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Monday, May 30, 2011

Z-Man Technology Enables Soldier Spidermen To Climb Vertical Walls Using Microspines and Magnets

The Z-Man program will develop biologically inspired climbing aids to enable soldiers to scale vertical walls constructed from typical building materials, without using ropes or ladders. Geckos, spiders and small animals are the inspiration behind these climbing aids. These creatures scale vertical surfaces with unique systems that exhibit strong reversible adhesion via van der Waals forces or hook-into-surface asperities.

Z-Man seeks to build synthetic versions of those biological systems, optimize them for efficient human climbing, and use them as novel climbing aids. The overall goal is to enable a soldier to scale a vertical surface while carrying a full combat load using Z-Man technologies.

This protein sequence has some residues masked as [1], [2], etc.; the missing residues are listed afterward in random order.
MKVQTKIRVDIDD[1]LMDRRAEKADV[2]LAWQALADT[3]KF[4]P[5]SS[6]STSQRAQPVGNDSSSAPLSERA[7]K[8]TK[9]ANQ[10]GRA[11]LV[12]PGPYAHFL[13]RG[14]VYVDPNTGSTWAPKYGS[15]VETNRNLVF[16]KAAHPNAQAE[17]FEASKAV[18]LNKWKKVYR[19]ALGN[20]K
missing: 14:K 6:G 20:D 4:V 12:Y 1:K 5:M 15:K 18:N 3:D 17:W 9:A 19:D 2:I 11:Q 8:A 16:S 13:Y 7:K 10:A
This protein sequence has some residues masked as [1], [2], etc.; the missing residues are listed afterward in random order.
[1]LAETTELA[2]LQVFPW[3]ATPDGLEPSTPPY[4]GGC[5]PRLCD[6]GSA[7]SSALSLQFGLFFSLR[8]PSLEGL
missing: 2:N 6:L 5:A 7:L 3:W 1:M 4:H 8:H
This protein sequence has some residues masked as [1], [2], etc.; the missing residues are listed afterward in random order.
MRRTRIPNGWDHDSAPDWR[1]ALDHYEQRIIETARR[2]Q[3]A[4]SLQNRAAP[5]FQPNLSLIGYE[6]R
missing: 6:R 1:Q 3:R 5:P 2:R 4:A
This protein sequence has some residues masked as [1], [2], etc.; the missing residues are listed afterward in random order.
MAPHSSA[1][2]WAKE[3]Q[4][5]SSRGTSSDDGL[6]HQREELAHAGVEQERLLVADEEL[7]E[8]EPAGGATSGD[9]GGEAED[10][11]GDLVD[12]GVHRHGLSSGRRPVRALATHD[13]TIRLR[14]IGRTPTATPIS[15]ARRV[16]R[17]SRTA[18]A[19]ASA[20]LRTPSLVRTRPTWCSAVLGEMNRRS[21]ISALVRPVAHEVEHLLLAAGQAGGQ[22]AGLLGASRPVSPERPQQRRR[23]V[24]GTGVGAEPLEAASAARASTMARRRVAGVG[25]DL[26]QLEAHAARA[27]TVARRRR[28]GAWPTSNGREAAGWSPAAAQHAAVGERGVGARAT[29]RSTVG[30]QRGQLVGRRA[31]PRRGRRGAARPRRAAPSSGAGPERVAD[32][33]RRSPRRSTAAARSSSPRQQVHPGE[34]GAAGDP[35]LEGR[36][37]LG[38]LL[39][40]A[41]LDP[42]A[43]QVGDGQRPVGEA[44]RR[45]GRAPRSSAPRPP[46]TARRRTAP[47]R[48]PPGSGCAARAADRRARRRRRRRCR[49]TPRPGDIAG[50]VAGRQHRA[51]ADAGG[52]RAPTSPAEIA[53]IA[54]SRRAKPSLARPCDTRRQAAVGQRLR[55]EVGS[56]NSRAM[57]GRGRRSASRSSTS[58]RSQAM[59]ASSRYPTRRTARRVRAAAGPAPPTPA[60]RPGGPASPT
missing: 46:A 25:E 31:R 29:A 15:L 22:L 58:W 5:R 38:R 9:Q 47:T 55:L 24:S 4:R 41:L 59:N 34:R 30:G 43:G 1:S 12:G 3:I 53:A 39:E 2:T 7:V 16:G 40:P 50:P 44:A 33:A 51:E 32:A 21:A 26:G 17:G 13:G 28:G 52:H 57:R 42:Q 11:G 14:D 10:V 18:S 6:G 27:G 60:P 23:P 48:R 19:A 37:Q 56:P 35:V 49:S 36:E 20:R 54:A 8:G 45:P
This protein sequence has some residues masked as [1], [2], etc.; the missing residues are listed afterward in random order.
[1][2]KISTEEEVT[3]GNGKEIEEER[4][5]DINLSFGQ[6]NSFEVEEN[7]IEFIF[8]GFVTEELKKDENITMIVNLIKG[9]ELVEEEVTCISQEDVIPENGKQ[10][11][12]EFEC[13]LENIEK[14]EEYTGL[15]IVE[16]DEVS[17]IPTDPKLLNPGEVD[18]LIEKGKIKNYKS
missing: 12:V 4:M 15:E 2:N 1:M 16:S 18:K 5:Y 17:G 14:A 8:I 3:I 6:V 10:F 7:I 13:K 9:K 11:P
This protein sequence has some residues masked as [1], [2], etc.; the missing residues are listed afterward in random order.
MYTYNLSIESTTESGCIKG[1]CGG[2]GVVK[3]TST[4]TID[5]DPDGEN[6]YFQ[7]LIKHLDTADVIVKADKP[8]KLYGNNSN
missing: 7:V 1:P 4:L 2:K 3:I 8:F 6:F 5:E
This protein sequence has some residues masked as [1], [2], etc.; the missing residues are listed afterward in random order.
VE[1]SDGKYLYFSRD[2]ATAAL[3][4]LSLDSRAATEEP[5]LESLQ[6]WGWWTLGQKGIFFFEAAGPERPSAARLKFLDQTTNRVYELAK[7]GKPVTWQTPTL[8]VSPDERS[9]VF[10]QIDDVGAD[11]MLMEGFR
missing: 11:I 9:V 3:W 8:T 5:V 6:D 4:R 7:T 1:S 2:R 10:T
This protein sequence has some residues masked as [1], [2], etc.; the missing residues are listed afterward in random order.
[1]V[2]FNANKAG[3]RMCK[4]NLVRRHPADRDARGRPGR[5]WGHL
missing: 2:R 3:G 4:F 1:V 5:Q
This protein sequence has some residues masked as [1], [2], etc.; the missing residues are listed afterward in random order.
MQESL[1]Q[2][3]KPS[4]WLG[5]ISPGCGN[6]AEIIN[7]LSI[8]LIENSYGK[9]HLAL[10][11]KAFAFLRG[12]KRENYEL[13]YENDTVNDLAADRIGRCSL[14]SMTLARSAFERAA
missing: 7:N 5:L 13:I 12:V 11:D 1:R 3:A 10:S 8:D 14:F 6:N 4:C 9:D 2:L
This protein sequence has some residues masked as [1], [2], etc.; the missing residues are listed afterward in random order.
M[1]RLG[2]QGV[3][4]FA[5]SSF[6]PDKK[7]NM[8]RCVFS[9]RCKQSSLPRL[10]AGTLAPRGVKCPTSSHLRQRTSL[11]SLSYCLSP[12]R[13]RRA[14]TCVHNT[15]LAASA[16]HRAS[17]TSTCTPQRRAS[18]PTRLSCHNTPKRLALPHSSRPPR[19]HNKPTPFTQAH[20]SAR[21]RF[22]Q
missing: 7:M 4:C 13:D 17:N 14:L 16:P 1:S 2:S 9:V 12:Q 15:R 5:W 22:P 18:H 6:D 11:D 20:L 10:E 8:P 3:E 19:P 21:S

Credit: DARPA

In  2010, DARPA demonstrated a fully loaded soldier (300 lb) wearing reattachable pads (magnets and microspines) scaling a series of 25-foot walls built from mission-relevant materials using Z-Man technology.

In 2011, DARPA began the transition  of Z-Man prototype technologies (magnets and microspines) to the Armed Services.

According to DARPA's 2012 budget, the plans are to integrate nanoparticle enabled space propulsion technology and Z-MAN adhesion technologies for operationally relevant space applications such as orbital debris cleanup, and intelligence, surveillance, and reconnaissance (ISR).

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